By Allen Best
DENVER, Colo. – The cost of flying between Denver and the various resorts of Colorado, but even Jackson Hole and Red Lodge, could become cheaper next year.
Denver-based Frontier Airlines, a discount carrier known for its marketing theme that features talking bears, lynx and other critters, is getting 10 new regional airplanes at a cost of roughly $26 million each. Built by Bombardier, the 74-passenger turboprop planes can fly distances of 650 to 700 miles.
The planes are also far more energy efficient than similar-sized planes. That, say analysts, will allow Frontier a greater margin to reduce fares while still remaining profitable.
“When you draw a 650- to 700-mile circle around Denver, what we see is a lot of opportunity, but we didn’t necessarily have the right aircraft,” Frontier chief executive Jeff Potter told The Denver Post. “It gives us the flexibility to serve some of the Colorado mountain destinations that we couldn’t otherwise do,” he added.
“It’s very exciting news, no matter how you slice it,” says Bill Tomcich, president of Stay Aspen Snowmass and an authority on airlines. He noted that United Airlines, which is the lone provider of Denver-Aspen shuttles, this week was offering a walk-up fare of $430 for that flight. The walk-up fare for a Denver-Fort Lauderdale flight on Frontier was $139.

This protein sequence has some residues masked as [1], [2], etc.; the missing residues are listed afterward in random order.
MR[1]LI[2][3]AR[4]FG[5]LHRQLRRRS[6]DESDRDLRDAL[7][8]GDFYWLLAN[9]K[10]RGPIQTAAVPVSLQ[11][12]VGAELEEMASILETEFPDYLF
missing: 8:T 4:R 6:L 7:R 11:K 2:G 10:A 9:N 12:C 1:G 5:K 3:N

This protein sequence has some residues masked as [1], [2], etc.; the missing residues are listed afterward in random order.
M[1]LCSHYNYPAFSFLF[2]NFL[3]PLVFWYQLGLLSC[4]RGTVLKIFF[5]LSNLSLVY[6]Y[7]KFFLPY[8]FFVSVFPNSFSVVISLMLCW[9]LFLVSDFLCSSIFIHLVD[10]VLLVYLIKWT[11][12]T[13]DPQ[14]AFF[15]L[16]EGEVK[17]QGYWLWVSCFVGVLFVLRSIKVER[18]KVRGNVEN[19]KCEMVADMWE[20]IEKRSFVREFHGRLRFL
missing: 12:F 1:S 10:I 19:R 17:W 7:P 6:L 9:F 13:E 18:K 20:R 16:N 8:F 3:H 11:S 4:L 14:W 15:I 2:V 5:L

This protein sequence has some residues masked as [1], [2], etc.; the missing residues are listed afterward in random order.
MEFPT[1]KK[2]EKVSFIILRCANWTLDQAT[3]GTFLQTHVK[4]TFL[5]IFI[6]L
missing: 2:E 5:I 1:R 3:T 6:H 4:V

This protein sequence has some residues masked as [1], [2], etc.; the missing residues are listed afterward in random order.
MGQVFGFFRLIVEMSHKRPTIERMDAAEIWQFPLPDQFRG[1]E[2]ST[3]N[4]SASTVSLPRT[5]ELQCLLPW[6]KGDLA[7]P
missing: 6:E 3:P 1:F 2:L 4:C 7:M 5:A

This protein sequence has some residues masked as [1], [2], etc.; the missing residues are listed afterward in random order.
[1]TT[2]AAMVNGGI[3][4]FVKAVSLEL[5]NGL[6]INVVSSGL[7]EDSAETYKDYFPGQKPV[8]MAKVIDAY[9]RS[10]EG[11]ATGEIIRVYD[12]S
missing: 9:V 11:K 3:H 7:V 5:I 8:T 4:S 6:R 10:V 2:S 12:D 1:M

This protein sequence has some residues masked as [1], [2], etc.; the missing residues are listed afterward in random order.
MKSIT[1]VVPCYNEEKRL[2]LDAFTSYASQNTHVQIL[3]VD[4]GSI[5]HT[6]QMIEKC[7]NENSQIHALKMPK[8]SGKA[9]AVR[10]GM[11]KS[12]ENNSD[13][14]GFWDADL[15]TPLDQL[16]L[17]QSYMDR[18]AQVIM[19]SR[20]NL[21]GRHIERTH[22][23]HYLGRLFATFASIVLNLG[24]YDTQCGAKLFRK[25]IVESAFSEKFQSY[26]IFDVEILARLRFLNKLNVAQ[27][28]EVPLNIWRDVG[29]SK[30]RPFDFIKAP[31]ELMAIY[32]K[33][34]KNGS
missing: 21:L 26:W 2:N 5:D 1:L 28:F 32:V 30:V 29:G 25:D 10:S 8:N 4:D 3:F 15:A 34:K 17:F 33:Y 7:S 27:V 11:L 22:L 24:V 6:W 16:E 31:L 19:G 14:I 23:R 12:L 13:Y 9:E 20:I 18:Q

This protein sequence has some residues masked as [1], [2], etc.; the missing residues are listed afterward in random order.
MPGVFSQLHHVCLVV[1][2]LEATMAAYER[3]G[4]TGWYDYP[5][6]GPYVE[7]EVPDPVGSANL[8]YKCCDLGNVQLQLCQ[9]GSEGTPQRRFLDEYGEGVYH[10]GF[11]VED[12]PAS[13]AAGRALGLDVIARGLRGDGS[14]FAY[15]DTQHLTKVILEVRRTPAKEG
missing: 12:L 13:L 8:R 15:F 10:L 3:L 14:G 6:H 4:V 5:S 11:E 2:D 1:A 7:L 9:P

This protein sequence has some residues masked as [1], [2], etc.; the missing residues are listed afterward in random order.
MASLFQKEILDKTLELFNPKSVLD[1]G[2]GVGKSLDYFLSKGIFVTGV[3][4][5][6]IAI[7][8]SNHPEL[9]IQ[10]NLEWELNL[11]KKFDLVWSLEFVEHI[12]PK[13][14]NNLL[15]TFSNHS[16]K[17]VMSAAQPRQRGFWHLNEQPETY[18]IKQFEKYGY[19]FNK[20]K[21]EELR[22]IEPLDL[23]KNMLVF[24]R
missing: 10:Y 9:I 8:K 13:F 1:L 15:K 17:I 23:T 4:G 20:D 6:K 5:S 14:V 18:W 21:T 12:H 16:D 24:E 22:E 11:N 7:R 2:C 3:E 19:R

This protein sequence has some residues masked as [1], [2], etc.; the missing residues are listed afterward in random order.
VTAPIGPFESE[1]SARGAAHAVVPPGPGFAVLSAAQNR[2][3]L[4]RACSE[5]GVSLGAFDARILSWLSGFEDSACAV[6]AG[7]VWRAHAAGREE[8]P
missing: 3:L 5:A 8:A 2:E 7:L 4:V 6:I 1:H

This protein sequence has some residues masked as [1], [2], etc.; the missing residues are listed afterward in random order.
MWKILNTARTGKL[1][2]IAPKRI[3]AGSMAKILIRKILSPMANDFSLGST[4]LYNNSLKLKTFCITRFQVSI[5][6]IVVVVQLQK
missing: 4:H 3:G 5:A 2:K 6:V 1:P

While lower fares are not guaranteed, Tomcich indicated they are likely. “There’s plenty of margin available,” he told Mountain Town News.
Also seeing a margin for lower fares is Kent Myers, of Airplanners Inc., a firm that creates flight programs for several resort markets in the West. “It will make United stand up and take notice,” he said.
Frontier has identified 18 potential airports it could fly into, but has not named them. Myers expects Aspen, Vail, Jackson Hole and Steamboat to make the cut, but is less sure about smaller markets such as Crested Butte and Telluride. Other resort markets mentioned in news accounts include Durango and Billings, Mont., which is an hour away from the ski resort of Red Lodge.
Many resort areas in the Rockies have not had more than one airline offering shuttles to Denver since Continental Airlines ended shuttles to Denver in 1994. Among those most severely affected was Aspen, which overnight lost 35 per cent of its available incoming seats. Aspen still hasn’t regained its pre-1994 levels, says Tomcich.
Technology is the key to the Frontier’s initiative. The new turboprop planes use less fuel than similar-sized regional jets, but can match them in speed. That gives them a per-seat costs that are very, very low. Called the Q-400, the Bombardier planes also have a good lift-to-weight ratio, allowing them to work out of airports that are more boxed in by mountains, such as is the case at the airport at Aspen.